Voice over artists need to record and edit audio, and then export the audio files in the formats their clients prefer.

Most voice over jobs don't demand complex editing workflows or the mixing of many audio tracks, so simple editing software is preferable: there's no benefit to using a tool that's more complex than you need.

Audacity is a free, open-source audio editing and processing tool for Windows and Mac. It's more than capable of meeting the needs of voice over artists.

Yet, proprietary tools on other brands of software put more focus on user experience, which is an important consideration when you spend hours editing.


I left this until last, but without a quiet recording environment, it doesn't matter how awesome your microphone and other tools are: the audio won't be acceptable for discerning clients.

Street and traffic noise, the sound of neighbours running up the stairs, a hungry cat - all can make a recording unusable.

Additionally, a room with hard surfaces or poor acoustics can introduce reflected sound into recordings, reducing their quality.

The goal is to reduce external noise (traffic, wind, neighbours) as much as possible and to dampen internal echoes (room echo).

Professional voice over artists (like studios) soundproof the vocal booth to keep the outside noise out - and we recommend this. But you might be lucky enough to have a very quiet space already. 

The industry-standard way of dealing with room echo (which all rooms have) is to purchase acoustic foam to cover the recording area, but that's not always necessary. Even in very high-end studios, a few strategically placed rugs or sheets can work well.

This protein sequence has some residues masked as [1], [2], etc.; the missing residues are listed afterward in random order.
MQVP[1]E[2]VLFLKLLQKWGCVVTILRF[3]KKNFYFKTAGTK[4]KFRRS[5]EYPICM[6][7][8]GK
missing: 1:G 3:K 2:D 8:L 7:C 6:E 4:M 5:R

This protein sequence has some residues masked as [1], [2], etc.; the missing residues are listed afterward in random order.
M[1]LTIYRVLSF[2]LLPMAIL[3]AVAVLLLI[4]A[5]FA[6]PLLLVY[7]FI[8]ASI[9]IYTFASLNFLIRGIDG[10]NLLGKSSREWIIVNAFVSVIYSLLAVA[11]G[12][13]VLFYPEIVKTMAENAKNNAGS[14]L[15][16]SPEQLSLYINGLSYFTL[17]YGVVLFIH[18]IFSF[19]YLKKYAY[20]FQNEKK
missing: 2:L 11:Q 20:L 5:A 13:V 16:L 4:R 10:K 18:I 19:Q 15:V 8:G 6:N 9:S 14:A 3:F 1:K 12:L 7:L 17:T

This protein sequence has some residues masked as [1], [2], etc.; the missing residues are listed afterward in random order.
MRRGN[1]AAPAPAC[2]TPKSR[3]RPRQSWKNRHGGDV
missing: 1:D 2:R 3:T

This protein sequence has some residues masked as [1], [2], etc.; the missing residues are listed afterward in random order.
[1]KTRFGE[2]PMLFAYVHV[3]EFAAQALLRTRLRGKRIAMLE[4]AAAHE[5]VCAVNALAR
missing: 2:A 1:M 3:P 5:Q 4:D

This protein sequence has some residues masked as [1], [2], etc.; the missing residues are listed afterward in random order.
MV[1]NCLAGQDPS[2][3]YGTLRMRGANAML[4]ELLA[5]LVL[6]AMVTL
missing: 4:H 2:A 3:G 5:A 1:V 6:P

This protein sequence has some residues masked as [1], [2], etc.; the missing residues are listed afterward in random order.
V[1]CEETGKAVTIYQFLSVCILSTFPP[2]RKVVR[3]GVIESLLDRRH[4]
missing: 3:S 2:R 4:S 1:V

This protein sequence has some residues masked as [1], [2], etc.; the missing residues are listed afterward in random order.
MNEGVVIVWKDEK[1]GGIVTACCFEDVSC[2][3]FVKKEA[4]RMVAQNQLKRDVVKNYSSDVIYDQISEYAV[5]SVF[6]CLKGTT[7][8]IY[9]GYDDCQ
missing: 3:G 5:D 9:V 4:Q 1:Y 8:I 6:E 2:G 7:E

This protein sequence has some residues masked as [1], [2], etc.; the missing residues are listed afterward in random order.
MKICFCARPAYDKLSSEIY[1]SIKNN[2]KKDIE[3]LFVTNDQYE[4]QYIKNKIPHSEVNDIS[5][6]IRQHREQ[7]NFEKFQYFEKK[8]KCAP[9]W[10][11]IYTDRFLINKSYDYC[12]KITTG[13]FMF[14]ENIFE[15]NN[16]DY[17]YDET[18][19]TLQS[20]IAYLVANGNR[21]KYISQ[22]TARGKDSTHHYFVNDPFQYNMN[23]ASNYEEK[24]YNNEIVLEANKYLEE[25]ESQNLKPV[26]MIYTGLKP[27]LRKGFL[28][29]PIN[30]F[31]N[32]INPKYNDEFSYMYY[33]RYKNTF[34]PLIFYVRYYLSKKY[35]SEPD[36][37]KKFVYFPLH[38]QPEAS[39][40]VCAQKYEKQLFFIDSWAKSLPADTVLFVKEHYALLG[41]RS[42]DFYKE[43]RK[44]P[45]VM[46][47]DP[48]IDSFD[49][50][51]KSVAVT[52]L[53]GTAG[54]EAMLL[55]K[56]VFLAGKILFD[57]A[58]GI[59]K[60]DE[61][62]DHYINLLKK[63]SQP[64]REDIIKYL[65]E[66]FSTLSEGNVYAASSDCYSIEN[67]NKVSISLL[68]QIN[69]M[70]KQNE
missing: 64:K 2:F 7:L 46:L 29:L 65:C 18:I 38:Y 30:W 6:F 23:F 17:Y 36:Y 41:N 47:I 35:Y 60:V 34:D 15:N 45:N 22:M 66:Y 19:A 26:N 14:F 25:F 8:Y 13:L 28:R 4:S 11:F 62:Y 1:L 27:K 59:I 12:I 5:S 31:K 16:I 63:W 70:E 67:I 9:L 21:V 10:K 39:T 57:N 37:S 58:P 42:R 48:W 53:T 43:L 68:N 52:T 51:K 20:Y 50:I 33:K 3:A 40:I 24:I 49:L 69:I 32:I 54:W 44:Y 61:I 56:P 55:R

Experiment with what you have, and work up from there.


We've talked about a lot of equipment in this article, some of which is quite expensive, but I want to emphasize that setting up a home studio for voice over recording needn't be expensive.

If you're on a budget, all you need is a quiet space, a good-quality microphone and monitors, an inexpensive computer, and free editing software.

As you build your voice over business, you can invest in more expensive equipment, but if you're just starting out, there's no need to break the bank.
Simon Luckhurst is the owner of Voice Talent Online, a UK-based company that provides end-to-end voice over and audio localization. He has 14 years' experience in audio production, localization and business ownership.



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Comments (5)
Hernan Soto Voice
12/10/2017 at 4:33 PM
I guess I am lucky to have a quiet extra room, but since it was too reflective, I had to improvise on a budget. My booth is made out of a cardboard election vote casting case lined with acoustic foam and heavy cloth blankets. Besides this cheap solution, the rest of my equipment is high quality. I believe my results are pretty good and I've done a few jobs already. Not bad for a newbie that finished Audio Production with Full Sail University back in March!!
Denis Gessing
11/30/2017 at 6:03 PM
Great info! Since this article, have you an opinion on the pad pro for recording? I am debating between it and the Mac book pro. Not a real tech guy so want to keep it professionally simple .
Thanks, Denis
2/9/2017 at 1:25 AM
One thing I might add to Simon's excellent article is that a clothes closet can also serve as a great isolation booth for people needing a quiet, non-reflective room. And, by all means, leave the clothes IN the closet. They're a wonderful source of sound dampening. All else you'll need is a lighted copy stand, a place to set a bottle of water and you're in business.
2/8/2017 at 8:26 PM
I have heard about voice actors actually recording in their clothes closet to create an acoustically dead environment. This might be a cheap and workable solution to reflection and low-level environmental noise.
Dave White
2/5/2017 at 12:37 PM
I believe you should always invest in the best equipment available. Ask around and find out what the top voice talent and VO recording studios are using. Your audio needs to sound as good as theirs.